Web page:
It still astonishes me when I hear that nearly eradicated diseases are making a comeback in industrialized nations where the diseases and their symptoms can be almost entirely avoided. Whooping cough, featured in a previous article, is one of those diseases. It is particularly dangerous because it affects infants who are too young to be vaccinated
Christopher Wanjek recently wrote an article outlining a recent trend with respect to whooping cough. The trend is disturbing: the anti vaccination movement is having an effect on the number of whooping cough cases in the United States… they are increasing. And people are suffering for no logical reason. It’s so bad, in fact, that in the state of California, they have declared a whooping cough epidemic.
A summary of the article is outlined below:
By Christopher Wanjek, LiveScience’s Bad Medicine Columnist
Whooping cough, named for the high-pitched “whoop” a person makes when inhaling, has made a comeback, with an incidence rate up by a whopping 2,300 percent since 1976, the year when fear of the vaccine began to take hold and vaccination rates started to plummet. In 1976 there were only about 1,000 reported cases; in 2005, the most recent peak, there were nearly 27,000 reported cases (and likely over 1 million unreported cases), according to the Centers for Disease Control and Prevention.
With outbreaks that cycle every three to five years, the respiratory tract infection might peak again this year, and the CDC recommends you get a booster shot soon.
In June, California declared a whooping cough epidemic after the death of five infants. So far there have been nearly 3,000 reported cases across six states, according to the CDC, a sevenfold increase compared with this time last year. Whooping cough season doesn’t really kick in until the fall.
A reversing trend
Whooping cough, known in the medical trade by its more conservative name, pertussis, is nearly completely preventable through vaccination. Pertussis was once a leading cause of infant death, with over a quarter million cases and about 8,000 total deaths annually in the United States during the peak years in the 1930s, just before the advent of the vaccine in the 1940s, according to CDC statistics.
By the 1970s, through vaccinations, whooping cough was as endangered as the whooping crane, with only about 0.000005 percent of the population infected. Unfortunately, fears that the DPT vaccine (a combo for diphtheria, pertussis and tetanus) could cause brain damage in rare cases — not entirely unfounded — gave rise to the anti-DPT movement in many industrialized countries.
At issue was the “whole-cell pertussis” element of the vaccine, since replaced in most countries, including the United States, with an “acellular” formulation (which includes purified proteins from the Bordetella pertussis bacteria), indicated by the “a” in DTaP, a common abbreviation for the vaccine these days. While never conclusively associated with brain damage, the original formulation was tied to other serious albeit rare side effects, such as allergic reactions and seizures.
Hype and consequences
The impact of the anti-vaccine movement was dramatic. In Great Britain, immunization rates for whooping cough dropped from over 80 percent to 33 percent (and in some regions to less than 10 percent) from 1974 to 1977. Then the epidemic hit. In 1979 there were over 100,000 cases and 36 deaths worldwide. In Japan in 1975, amidst public worry, the government suspended mandatory pertussis vaccines for infants; the 1979 epidemic killed over 40 children there. The same scene repeated itself in other countries, as well.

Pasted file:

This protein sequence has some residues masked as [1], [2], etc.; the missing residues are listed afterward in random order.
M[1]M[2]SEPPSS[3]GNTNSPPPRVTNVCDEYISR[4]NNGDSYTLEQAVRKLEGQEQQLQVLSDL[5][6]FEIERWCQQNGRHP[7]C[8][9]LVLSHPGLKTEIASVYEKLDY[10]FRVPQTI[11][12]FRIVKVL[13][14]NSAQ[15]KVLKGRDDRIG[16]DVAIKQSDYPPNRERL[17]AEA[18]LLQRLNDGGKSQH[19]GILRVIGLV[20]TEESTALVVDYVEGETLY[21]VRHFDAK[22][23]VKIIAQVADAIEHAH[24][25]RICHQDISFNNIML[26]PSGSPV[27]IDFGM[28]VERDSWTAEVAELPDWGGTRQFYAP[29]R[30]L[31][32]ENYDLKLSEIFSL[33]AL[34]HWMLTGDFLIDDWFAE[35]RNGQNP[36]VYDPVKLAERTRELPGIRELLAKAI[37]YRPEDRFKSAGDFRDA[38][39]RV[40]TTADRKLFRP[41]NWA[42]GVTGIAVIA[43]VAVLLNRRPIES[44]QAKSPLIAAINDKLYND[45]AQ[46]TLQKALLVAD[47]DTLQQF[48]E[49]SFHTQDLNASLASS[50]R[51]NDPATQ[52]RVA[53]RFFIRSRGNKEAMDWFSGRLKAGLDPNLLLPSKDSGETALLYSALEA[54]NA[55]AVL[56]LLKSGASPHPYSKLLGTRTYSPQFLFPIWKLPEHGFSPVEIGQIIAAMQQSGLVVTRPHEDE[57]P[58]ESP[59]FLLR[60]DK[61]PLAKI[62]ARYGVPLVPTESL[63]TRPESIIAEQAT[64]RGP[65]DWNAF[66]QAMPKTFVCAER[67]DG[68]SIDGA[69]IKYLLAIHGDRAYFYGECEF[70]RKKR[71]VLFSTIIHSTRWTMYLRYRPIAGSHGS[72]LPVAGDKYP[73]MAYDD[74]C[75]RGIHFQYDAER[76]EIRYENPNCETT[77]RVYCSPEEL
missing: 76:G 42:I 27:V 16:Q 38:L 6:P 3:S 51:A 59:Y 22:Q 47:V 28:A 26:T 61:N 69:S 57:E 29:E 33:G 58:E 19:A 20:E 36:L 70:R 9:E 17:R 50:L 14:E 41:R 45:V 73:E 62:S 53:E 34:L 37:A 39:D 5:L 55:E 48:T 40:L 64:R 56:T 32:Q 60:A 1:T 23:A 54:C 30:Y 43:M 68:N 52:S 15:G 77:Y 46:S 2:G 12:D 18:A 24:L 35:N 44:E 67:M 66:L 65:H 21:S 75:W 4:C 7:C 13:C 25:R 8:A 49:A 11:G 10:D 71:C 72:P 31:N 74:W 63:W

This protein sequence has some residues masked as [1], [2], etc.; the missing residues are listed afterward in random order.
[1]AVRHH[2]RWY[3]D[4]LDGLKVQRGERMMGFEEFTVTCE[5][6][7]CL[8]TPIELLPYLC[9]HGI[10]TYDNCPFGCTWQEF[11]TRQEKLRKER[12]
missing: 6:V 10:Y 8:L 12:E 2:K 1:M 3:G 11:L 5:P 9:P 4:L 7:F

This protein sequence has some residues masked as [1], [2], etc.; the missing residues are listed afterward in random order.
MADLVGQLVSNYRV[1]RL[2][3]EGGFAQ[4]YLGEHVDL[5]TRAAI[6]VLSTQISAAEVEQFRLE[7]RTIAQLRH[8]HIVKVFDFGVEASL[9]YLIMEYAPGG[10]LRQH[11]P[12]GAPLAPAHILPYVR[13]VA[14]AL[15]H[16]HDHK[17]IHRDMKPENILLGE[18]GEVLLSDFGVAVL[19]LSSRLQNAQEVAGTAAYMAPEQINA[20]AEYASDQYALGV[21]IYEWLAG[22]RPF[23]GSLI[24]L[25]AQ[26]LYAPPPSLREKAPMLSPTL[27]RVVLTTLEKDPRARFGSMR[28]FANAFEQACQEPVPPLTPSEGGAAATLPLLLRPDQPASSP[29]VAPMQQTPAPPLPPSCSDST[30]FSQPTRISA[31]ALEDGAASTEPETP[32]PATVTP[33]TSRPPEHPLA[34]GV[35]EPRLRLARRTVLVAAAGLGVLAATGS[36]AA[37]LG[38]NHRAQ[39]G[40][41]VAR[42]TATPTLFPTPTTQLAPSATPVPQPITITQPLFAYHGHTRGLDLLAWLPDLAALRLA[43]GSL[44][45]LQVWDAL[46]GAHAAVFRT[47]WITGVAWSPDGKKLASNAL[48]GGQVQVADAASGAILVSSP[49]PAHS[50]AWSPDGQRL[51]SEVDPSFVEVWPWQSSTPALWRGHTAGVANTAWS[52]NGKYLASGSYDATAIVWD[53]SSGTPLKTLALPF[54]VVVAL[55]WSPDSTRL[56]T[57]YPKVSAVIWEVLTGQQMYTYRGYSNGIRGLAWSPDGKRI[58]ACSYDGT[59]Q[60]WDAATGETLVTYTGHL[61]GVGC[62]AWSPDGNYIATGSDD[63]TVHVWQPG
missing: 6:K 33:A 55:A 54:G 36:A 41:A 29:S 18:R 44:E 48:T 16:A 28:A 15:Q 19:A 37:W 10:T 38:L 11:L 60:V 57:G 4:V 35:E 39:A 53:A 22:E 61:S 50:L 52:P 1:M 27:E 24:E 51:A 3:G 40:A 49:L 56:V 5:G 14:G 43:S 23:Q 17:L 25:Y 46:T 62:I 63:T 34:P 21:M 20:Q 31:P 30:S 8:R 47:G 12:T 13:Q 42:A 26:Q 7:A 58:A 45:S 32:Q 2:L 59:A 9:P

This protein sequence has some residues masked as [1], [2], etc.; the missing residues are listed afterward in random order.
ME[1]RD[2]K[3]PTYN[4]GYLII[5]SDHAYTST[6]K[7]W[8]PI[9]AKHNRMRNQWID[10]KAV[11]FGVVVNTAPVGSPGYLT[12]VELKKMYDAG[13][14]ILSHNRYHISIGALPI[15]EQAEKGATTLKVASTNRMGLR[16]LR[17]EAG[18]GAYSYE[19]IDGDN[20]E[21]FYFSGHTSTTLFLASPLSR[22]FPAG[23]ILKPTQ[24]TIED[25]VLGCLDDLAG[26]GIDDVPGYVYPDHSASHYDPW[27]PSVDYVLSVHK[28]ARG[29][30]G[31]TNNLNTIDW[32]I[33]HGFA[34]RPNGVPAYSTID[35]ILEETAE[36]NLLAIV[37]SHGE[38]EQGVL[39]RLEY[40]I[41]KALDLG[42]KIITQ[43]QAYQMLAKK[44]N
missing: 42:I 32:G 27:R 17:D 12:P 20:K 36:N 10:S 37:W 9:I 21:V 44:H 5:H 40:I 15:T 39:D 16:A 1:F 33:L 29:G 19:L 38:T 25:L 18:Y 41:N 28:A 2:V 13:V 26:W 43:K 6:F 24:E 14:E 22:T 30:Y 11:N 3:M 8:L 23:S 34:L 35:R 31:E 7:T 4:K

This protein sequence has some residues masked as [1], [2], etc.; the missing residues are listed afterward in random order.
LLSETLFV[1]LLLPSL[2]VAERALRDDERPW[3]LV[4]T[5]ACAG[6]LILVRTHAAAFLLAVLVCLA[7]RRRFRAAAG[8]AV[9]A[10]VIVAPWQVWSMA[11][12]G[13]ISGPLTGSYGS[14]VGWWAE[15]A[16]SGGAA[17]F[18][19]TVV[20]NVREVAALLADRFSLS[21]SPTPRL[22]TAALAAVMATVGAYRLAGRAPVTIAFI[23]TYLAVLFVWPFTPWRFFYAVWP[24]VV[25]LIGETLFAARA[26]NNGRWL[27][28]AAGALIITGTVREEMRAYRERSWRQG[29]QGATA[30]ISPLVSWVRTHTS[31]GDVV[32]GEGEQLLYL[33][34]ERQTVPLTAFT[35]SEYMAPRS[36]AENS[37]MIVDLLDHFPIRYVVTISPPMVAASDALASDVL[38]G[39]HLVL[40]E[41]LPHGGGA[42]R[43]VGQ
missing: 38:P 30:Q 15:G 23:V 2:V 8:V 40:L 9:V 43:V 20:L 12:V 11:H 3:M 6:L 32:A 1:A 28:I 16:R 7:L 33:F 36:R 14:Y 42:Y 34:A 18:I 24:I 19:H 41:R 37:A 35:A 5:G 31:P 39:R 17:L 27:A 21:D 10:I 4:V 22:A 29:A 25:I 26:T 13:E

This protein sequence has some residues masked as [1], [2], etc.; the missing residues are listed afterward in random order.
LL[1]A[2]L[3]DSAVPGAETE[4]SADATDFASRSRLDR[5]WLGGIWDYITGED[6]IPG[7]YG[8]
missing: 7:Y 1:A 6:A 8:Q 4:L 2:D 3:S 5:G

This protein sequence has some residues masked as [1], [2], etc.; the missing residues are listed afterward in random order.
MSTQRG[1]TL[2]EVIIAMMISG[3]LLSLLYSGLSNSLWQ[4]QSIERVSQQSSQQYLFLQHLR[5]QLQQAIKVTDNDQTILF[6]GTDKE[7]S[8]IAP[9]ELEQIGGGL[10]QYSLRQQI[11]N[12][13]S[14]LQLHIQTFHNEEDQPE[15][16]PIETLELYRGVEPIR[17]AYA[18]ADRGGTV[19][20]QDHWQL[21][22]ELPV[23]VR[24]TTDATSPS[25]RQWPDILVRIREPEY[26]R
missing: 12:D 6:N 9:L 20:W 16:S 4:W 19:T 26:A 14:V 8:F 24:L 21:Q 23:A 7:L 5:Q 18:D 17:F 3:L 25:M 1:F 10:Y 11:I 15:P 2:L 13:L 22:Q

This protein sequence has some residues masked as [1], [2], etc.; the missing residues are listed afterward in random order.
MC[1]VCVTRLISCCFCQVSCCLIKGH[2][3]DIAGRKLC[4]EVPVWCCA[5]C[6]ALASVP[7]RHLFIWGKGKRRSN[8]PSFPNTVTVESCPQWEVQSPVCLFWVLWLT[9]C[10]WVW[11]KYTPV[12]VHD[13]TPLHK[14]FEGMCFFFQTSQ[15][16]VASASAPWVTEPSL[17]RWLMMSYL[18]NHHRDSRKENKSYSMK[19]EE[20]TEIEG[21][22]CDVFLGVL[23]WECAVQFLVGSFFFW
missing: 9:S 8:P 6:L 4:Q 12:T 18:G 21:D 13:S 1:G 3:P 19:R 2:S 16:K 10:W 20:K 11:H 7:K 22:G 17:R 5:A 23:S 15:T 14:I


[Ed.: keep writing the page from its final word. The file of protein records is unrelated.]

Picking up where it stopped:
In June 2009 researchers reported in the journal Pediatrics that children who didn’t receive the whooping cough vaccine were 23 times more likely to contract pertussis. In the June 2010 issue of Pediatrics, researchers found no connection between the vaccine and seizures.
The recent upsurge of whooping cough cases is not entirely the fault of the anti-vaccine movement. For the pertussis incidence rates to remain low — even among the vaccinated, because the vaccine isn’t 100-percent effective — there needs to be herd protection, in this case over 90 percent of the entire population immunized, to minimize the number of carriers.
Fewer than 85 percent of children are fully immunized against pertussis, according to the CDC. Some parents simply forget to keep up the multi-shot schedule. And for adults, vaccinated as children, the strength of the immunization has waned.
To curb the epidemic, the CDC is recommending that adults get a booster shot. Most adults have never received one and have never been told to get one.
Going natural is perhaps not the best bet. While pertussis is rarely deadly for otherwise healthy adults, struggling through the aptly named “100-day cough” isn’t particularly pleasant, with its uncontrollable fits of violent coughing around the clock.
Also, in the August 2010 edition of Clinical Infectious Diseases, James Cherry of the David Geffen School of Medicine at UCLA addresses a common myth that living through a bout of pertussis offers lifetime immunity. Not so. Protection from the vaccine and booster lasts longer, although no more than 10 years.
One limiting factor for a fully immunized population could be the fact that, for adults, the booster shot might not be covered by medical insurance.
After researching this topic much deeper, it appears that there is no clear evidence that the antivax movement is responsible for this particular epidemic (source below). Even skeptics can get caught up in hype! I do apologize and have modified the title of this article. Many thanks to those who posted for pointing this out!